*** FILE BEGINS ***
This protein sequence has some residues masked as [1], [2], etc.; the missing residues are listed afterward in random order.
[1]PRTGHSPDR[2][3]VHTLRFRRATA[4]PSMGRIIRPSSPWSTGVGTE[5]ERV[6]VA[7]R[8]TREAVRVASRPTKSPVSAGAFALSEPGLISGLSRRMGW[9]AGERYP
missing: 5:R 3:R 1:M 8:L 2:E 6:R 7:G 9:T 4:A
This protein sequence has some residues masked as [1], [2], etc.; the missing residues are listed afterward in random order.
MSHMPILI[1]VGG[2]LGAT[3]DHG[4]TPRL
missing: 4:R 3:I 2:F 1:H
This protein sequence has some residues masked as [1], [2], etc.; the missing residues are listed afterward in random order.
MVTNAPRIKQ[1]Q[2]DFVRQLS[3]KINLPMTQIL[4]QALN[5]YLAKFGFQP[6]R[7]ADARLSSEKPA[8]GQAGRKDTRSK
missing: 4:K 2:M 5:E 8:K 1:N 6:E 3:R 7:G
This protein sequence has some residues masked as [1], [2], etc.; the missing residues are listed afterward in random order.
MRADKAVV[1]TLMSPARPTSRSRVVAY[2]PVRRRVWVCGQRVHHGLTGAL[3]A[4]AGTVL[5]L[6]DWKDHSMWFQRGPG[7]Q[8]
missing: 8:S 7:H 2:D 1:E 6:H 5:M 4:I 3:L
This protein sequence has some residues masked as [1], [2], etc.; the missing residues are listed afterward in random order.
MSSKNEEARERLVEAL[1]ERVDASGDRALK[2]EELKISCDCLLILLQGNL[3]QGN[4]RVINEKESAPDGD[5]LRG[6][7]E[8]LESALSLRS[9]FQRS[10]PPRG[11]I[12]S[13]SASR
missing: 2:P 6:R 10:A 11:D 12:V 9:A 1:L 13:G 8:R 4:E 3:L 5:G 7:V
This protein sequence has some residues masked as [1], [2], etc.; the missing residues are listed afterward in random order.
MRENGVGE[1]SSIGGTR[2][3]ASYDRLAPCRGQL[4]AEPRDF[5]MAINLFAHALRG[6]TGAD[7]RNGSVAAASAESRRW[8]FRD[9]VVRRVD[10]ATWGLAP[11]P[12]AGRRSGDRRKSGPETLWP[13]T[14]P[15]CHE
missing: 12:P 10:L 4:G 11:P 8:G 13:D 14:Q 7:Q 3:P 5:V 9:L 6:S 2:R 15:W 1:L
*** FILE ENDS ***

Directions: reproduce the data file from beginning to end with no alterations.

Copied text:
This protein sequence has some residues masked as [1], [2], etc.; the missing residues are listed afterward in random order.
[1]PRTGHSPDR[2][3]VHTLRFRRATA[4]PSMGRIIRPSSPWSTGVGTE[5]ERV[6]VA[7]R[8]TREAVRVASRPTKSPVSAGAFALSEPGLISGLSRRMGW[9]AGERYP
missing: 5:R 3:R 1:M 8:L 2:E 6:R 7:G 9:T 4:A
This protein sequence has some residues masked as [1], [2], etc.; the missing residues are listed afterward in random order.
MSHMPILI[1]VGG[2]LGAT[3]DHG[4]TPRL
missing: 4:R 3:I 2:F 1:H
This protein sequence has some residues masked as [1], [2], etc.; the missing residues are listed afterward in random order.
MVTNAPRIKQ[1]Q[2]DFVRQLS[3]KINLPMTQIL[4]QALN[5]YLAKFGFQP[6]R[7]ADARLSSEKPA[8]GQAGRKDTRSK
missing: 4:K 2:M 5:E 8:K 1:N 6:E 3:R 7:G
This protein sequence has some residues masked as [1], [2], etc.; the missing residues are listed afterward in random order.
MRADKAVV[1]TLMSPARPTSRSRVVAY[2]PVRRRVWVCGQRVHHGLTGAL[3]A[4]AGTVL[5]L[6]DWKDHSMWFQRGPG[7]Q[8]
missing: 8:S 7:H 2:D 1:E 6:H 5:M 4:I 3:L
This protein sequence has some residues masked as [1], [2], etc.; the missing residues are listed afterward in random order.
MSSKNEEARERLVEAL[1]ERVDASGDRALK[2]EELKISCDCLLILLQGNL[3]QGN[4]RVINEKESAPDGD[5]LRG[6][7]E[8]LESALSLRS[9]FQRS[10]PPRG[11]I[12]S[13]SASR
missing: 2:P 6:R 10:A 11:D 12:V 9:A 1:L 13:G 8:R 4:E 3:L 5:G 7:V
This protein sequence has some residues masked as [1], [2], etc.; the missing residues are listed afterward in random order.
MRENGVGE[1]SSIGGTR[2][3]ASYDRLAPCRGQL[4]AEPRDF[5]MAINLFAHALRG[6]TGAD[7]RNGSVAAASAESRRW[8]FRD[9]VVRRVD[10]ATWGLAP[11]P[12]AGRRSGDRRKSGPETLWP[13]T[14]P[15]CHE
missing: 12:P 10:L 4:G 11:P 8:G 13:D 14:Q 7:Q 3:P 5:V 9:L 6:S 2:R 15:W 1:L